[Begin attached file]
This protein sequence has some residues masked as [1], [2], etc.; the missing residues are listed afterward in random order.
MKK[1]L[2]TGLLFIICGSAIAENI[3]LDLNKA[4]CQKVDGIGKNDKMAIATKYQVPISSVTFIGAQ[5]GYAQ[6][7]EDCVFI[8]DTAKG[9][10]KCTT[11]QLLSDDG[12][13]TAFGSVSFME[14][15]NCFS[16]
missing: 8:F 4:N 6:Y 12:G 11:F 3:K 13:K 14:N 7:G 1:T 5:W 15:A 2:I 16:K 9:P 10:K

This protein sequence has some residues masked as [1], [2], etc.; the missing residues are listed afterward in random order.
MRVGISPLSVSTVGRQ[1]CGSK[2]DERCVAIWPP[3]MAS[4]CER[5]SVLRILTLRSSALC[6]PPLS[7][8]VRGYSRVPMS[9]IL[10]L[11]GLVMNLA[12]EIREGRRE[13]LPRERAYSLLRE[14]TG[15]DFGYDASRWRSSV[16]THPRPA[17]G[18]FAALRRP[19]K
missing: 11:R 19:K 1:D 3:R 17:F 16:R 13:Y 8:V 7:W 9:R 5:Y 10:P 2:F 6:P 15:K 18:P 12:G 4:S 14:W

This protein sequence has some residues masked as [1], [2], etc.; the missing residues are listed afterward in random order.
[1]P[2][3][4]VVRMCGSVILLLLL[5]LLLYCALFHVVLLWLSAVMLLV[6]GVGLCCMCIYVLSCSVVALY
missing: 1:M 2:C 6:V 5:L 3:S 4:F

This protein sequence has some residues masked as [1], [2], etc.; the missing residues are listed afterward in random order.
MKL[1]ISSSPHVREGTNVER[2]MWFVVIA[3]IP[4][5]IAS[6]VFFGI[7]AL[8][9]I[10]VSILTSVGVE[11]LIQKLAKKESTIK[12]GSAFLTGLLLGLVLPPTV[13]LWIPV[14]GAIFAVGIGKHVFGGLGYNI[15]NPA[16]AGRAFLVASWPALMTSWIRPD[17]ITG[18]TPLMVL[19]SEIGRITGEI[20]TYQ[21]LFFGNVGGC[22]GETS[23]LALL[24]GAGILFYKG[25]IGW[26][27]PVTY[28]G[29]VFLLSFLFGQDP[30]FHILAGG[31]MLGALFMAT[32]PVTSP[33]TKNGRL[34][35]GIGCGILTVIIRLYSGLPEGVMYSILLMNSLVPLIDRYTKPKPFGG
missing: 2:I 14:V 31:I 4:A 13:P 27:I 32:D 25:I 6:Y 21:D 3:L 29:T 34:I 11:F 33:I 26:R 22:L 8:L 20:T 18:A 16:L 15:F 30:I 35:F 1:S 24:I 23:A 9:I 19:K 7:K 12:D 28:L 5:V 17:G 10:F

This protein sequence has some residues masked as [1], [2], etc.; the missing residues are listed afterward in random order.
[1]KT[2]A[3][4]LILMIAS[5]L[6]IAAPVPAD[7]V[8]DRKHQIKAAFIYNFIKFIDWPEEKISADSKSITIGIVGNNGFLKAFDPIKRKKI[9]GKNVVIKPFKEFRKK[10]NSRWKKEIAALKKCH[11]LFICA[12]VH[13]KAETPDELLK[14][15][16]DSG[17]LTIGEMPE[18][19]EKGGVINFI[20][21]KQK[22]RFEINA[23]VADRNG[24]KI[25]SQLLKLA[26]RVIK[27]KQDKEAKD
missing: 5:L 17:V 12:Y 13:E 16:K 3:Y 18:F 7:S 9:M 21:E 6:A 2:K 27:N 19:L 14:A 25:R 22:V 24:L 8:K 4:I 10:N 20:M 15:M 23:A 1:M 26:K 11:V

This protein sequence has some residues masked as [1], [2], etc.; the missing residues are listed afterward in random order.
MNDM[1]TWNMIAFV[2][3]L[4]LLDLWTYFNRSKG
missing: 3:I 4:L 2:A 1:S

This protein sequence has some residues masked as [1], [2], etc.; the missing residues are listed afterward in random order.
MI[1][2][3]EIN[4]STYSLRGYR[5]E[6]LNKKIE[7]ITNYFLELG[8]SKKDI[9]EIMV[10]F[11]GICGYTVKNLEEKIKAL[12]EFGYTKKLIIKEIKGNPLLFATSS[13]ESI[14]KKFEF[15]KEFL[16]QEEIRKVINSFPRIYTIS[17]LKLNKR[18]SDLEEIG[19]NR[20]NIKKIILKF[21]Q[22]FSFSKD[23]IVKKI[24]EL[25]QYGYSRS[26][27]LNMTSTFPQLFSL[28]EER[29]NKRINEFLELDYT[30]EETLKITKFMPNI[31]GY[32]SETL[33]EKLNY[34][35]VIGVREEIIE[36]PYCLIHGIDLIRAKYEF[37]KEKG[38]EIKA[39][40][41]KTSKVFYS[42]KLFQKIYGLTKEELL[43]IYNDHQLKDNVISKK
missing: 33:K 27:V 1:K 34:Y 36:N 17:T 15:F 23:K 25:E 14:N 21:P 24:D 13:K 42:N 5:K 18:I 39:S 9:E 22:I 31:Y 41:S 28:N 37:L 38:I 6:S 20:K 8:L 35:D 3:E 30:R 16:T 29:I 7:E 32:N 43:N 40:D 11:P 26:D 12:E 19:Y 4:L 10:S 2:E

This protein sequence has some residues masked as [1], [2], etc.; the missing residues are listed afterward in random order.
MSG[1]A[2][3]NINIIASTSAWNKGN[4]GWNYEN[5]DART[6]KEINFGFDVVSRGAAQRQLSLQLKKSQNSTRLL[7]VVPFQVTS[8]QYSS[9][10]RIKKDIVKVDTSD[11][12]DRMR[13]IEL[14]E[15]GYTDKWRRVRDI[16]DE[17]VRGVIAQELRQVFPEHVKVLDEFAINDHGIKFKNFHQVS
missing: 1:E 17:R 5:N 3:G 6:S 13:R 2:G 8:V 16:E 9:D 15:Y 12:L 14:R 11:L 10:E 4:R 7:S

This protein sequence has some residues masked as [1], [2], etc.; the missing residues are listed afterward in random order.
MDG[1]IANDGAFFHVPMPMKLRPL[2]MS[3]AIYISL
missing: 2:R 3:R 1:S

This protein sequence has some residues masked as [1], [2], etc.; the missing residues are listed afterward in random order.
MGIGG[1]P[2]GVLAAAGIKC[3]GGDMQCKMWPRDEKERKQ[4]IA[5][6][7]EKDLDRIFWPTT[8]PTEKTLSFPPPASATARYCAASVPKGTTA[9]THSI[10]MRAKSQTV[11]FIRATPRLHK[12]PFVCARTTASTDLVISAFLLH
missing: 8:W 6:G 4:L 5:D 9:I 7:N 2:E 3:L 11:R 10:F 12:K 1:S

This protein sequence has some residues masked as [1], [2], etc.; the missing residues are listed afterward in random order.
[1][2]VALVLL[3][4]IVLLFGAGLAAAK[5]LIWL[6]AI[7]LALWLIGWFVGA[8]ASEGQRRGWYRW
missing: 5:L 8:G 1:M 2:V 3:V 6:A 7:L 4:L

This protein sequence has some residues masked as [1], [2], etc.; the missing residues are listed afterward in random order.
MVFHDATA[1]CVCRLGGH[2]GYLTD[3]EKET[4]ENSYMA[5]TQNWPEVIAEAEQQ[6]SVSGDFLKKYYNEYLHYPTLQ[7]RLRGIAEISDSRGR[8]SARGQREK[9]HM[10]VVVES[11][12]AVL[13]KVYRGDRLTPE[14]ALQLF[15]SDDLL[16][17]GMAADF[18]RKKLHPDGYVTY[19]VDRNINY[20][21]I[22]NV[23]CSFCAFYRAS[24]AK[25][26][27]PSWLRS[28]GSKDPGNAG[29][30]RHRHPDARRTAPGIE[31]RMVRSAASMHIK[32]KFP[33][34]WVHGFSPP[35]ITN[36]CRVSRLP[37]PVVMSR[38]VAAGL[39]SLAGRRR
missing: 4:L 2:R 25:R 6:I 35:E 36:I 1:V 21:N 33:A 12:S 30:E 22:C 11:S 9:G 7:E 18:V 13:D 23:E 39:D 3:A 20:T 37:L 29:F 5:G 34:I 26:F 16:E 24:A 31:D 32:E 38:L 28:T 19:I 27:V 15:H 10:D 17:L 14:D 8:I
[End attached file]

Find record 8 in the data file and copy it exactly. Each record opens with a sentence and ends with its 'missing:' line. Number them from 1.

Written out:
This protein sequence has some residues masked as [1], [2], etc.; the missing residues are listed afterward in random order.
MSG[1]A[2][3]NINIIASTSAWNKGN[4]GWNYEN[5]DART[6]KEINFGFDVVSRGAAQRQLSLQLKKSQNSTRLL[7]VVPFQVTS[8]QYSS[9][10]RIKKDIVKVDTSD[11][12]DRMR[13]IEL[14]E[15]GYTDKWRRVRDI[16]DE[17]VRGVIAQELRQVFPEHVKVLDEFAINDHGIKFKNFHQVS
missing: 1:E 17:R 5:N 3:G 6:S 13:R 2:G 8:V 16:E 9:D 15:Y 12:L 14:R 11:L 10:E 4:R 7:S